If you have been following our blog, you know that distracted driving is one of biggest concerns parents have when they think about teenage driving. You may have extracted promises from your teen to drive conservatively and may have shared statistics of distracting driving with your teen; however, there is only so much a parent can control when he hands off his car keys to his child. Casting promises aside, teenagers may engage in risky behavior while driving because their attention is drawn to a cell phone, passenger, radio or all three sources of stimuli.
Every parent does their best to prepare their teen driver for the road. Unfortunately, there is no replacement for years of experience behind the wheel. As your teen becomes more comfortable as a driver, it is increasingly important that they avoid these dangerous behaviors.
We've all heard that texting and driving don't mix. It's one of the most common forms of distracted driving today, as well as one of the most dangerous. But even the most responsible drivers can become distracted -- without a phone, sandwich or noisy passenger in the car. If you've ever made a driving mistake because you were consumed by strong emotions or simply daydreaming, you may be able to relate.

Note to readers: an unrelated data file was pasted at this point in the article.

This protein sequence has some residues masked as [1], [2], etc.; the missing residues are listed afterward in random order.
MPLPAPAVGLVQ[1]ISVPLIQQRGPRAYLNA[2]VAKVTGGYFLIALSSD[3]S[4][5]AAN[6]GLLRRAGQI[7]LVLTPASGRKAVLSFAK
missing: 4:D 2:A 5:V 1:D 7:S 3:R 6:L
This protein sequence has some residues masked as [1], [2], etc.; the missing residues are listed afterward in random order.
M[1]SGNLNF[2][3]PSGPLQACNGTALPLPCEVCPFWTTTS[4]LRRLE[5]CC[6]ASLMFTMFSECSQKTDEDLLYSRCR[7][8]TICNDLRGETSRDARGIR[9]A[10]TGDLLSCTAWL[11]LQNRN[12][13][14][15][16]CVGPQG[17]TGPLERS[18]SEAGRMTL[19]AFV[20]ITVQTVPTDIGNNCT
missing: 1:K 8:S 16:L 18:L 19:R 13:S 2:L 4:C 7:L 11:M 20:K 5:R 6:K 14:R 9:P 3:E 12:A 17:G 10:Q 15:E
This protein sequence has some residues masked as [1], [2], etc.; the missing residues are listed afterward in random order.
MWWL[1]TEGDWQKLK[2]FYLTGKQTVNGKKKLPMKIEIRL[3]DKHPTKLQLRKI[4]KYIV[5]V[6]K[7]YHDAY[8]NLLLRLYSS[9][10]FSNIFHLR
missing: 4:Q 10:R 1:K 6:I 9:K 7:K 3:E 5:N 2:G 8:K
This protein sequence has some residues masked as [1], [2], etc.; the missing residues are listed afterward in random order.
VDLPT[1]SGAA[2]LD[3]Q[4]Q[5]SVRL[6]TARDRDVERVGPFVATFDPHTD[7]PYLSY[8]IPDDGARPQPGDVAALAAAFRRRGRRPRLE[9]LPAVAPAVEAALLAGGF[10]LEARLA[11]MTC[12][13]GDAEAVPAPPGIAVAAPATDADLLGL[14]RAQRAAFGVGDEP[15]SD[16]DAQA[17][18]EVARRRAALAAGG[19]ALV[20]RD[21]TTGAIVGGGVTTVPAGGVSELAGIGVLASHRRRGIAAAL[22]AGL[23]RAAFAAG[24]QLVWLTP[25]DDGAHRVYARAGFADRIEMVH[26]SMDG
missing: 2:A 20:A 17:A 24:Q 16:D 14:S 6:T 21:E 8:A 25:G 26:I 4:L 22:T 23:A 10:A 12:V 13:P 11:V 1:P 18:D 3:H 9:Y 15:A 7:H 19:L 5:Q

Distracted driving has become a safety issue in Houston and throughout Texas with the proliferation of smartphones and interactive media equipment in new cars. More than just talking on cell phones, distracted driving includes texting while driving, paying attention to turn-by-turn GPS modules and mobile DVD players.
Google is remarkably low-key when it comes to promoting new products compared to rivals Apple, Samsung and IBM. Indeed, much is said about its research into autonomous vehicles, but its upcoming Glass project may be the next big thing in the mobile computing industry. Essentially, through Google Glass (which is a pair of glasses that a person could use much like a cell phone) users could take pictures, create speech-driven text messages, and even have pop-up reminders that they will see without reaching to a cell phone.